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dc.contributor.authorAtlantis, E.-
dc.contributor.authorMartin, S.-
dc.contributor.authorHaren, M.-
dc.contributor.authorTaylor, A.-
dc.contributor.authorWittert, G.-
dc.identifier.citationAmerican Journal of Clinical Nutrition, 2008; 88(1):95-104-
dc.description© 2008 American Society for Nutrition-
dc.description.abstractBACKGROUND: Age-related change in body composition is associated with adverse health outcomes, including functional decline, disability, morbidity, and early mortality. Prevention of age-related changes requires a greater understanding of the associations among age, lifestyle factors, and body composition. OBJECTIVE: We aimed to comprehensively determine lifestyle factors associated with age-related differences in body composition assessed by using dual-energy X-ray absorptiometry. DESIGN: We analyzed baseline (cross-sectional) data collected from 2002 to 2005 for approximately 1200 men in the Florey Adelaide Male Aging Study, a regionally representative cohort of Australian men aged 35-81 y. RESULTS: Mean values for whole-body lean mass (LM) and areal bone mineral density (aBMD) decreased, whereas mean values for abdominal fat mass (FM) and whole-body and abdominal percentage FM (%FM) increased with age. No significant age-related differences were found for whole-body FM. Multiple adjusted odds of being in the highest tertiles for whole-body and abdominal %FM decreased for smokers (63-71%) but increased with age group and for lowest energy (43-50%), carbohydrate (92-107%), and fiber (107%) intake tertiles. Multiple adjusted odds of being in the highest aBMD tertile decreased for lowest body mass (92%) and carbohydrate intake (63%) tertiles and for men aged > or = 75 y (78%) but increased for Australian birth (58%) and for participation in vigorous physical activities (82%). CONCLUSIONS: Age-related differences in body composition indicate that whole-body FM remains stable but increases viscerally and that whole-body %FM is confounded by LM, whereas aBMD decreases with age. Age-related differences in %FM and aBMD are associated with demographic and lifestyle factors.-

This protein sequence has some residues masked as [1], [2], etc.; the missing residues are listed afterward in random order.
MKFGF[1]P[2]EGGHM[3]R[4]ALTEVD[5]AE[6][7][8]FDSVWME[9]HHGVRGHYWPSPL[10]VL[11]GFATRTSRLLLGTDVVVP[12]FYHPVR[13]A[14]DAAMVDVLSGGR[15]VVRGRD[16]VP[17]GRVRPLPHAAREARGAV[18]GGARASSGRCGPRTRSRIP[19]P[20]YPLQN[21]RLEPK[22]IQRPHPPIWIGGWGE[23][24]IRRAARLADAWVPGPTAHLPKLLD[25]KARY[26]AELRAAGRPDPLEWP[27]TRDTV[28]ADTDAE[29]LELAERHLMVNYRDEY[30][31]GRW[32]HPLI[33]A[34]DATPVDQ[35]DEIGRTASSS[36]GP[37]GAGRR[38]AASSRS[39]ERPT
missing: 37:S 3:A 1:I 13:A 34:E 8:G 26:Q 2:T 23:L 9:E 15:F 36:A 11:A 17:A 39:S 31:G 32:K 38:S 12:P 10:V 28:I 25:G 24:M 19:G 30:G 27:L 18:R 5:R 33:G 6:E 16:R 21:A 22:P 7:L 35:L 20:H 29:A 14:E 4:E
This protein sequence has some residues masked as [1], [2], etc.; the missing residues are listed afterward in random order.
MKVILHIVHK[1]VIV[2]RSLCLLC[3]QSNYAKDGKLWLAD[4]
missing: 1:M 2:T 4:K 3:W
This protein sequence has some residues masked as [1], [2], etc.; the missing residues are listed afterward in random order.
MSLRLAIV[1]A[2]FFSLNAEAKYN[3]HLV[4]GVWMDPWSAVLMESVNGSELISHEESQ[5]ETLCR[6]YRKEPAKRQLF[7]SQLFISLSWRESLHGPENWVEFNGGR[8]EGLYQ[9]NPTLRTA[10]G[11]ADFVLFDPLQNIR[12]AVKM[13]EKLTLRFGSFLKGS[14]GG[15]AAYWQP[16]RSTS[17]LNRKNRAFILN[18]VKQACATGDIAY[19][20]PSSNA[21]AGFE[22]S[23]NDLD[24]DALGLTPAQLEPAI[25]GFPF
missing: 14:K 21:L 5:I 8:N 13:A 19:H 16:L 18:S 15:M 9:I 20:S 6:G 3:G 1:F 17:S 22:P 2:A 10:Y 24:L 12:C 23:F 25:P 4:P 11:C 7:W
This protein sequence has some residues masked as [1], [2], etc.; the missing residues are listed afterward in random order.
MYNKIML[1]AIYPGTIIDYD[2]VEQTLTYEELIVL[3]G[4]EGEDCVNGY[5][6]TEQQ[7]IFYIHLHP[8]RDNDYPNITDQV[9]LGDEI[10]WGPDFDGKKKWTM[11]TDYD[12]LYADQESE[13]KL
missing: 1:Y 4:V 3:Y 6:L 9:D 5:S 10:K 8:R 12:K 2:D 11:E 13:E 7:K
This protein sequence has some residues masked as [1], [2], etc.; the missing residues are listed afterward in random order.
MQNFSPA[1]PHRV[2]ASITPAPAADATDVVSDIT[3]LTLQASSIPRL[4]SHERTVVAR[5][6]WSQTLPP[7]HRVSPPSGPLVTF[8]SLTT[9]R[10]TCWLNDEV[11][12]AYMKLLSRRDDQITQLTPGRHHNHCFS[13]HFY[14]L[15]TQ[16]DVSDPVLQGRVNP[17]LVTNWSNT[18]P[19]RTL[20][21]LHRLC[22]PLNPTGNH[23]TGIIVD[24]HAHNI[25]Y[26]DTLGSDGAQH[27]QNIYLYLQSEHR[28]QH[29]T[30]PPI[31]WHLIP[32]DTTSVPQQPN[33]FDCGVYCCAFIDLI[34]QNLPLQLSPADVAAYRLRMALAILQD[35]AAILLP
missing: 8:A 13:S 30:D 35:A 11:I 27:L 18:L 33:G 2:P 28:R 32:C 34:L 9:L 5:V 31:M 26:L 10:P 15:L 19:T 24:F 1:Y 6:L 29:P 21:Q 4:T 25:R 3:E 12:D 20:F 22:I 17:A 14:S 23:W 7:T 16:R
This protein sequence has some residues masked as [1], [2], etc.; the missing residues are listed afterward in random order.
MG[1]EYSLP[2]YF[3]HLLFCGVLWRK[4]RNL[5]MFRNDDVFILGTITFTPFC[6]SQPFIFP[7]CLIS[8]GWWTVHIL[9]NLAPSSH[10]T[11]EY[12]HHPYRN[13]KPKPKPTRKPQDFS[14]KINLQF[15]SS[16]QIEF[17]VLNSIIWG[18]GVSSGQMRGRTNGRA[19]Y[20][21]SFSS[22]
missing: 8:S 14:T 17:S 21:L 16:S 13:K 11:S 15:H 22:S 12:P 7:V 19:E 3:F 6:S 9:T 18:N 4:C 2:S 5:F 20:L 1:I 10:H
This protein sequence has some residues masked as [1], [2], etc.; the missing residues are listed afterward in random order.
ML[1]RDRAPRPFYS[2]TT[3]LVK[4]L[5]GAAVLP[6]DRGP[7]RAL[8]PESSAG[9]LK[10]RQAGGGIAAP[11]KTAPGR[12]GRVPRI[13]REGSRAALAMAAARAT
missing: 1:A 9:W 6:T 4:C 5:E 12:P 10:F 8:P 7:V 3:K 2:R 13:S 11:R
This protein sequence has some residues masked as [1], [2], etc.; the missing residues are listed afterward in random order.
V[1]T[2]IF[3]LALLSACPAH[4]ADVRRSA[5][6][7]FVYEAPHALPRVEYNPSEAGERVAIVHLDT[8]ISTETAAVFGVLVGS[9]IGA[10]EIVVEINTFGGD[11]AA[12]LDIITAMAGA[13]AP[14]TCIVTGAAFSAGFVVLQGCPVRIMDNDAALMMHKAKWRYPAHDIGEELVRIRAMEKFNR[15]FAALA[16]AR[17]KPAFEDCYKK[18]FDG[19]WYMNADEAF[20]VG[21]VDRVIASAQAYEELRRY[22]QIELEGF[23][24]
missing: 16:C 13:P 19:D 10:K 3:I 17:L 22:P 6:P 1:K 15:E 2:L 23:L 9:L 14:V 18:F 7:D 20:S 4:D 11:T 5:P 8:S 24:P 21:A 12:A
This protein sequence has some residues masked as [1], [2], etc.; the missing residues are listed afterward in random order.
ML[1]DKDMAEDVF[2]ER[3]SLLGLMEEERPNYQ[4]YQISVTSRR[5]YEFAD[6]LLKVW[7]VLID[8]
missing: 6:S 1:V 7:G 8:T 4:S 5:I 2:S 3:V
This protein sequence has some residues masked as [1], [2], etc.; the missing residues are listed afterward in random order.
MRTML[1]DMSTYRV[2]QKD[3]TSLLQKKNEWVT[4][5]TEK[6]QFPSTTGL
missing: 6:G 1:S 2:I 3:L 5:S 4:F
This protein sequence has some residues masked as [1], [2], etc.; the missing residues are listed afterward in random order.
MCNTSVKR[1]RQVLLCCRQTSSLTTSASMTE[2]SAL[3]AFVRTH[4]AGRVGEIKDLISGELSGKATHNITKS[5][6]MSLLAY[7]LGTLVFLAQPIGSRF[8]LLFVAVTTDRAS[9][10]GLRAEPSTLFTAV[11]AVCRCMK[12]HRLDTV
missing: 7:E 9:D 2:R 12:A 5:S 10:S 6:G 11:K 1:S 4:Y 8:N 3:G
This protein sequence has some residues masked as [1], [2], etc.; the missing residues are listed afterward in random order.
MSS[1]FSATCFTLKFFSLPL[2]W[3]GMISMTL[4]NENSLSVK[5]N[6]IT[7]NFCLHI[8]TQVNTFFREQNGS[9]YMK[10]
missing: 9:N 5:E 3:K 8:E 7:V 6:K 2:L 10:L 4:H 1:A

dc.description.statementofresponsibilityEvan Atlantis, Sean A. Martin, Matthew T. Haren, Anne W. Taylor, and Gary A. Wittert for the Florey Adelaide Male Aging Study-
dc.publisherAmer Soc Clinical Nutrition-
dc.subjectFlorey Adelaide Male Aging Study-
dc.subjectMuscle, Skeletal-
dc.subjectAdipose Tissue-
dc.subjectAbsorptiometry, Photon-
dc.subjectOdds Ratio-
dc.subjectCohort Studies-
dc.subjectCross-Sectional Studies-
dc.subjectLife Style-
dc.subjectBody Composition-
dc.subjectBone Density-
dc.subjectAged, 80 and over-
dc.subjectMiddle Aged-
dc.titleLifestyle factors associated with age-related differences in body composition: the Florey Adelaide Male Aging Study-
dc.typeJournal article-
dc.identifier.orcidAtlantis, E. [0000-0001-5877-6141]-
dc.identifier.orcidTaylor, A. [0000-0002-4422-7974]-
dc.identifier.orcidWittert, G. [0000-0001-6818-6065]-
Appears in Collections:Aurora harvest
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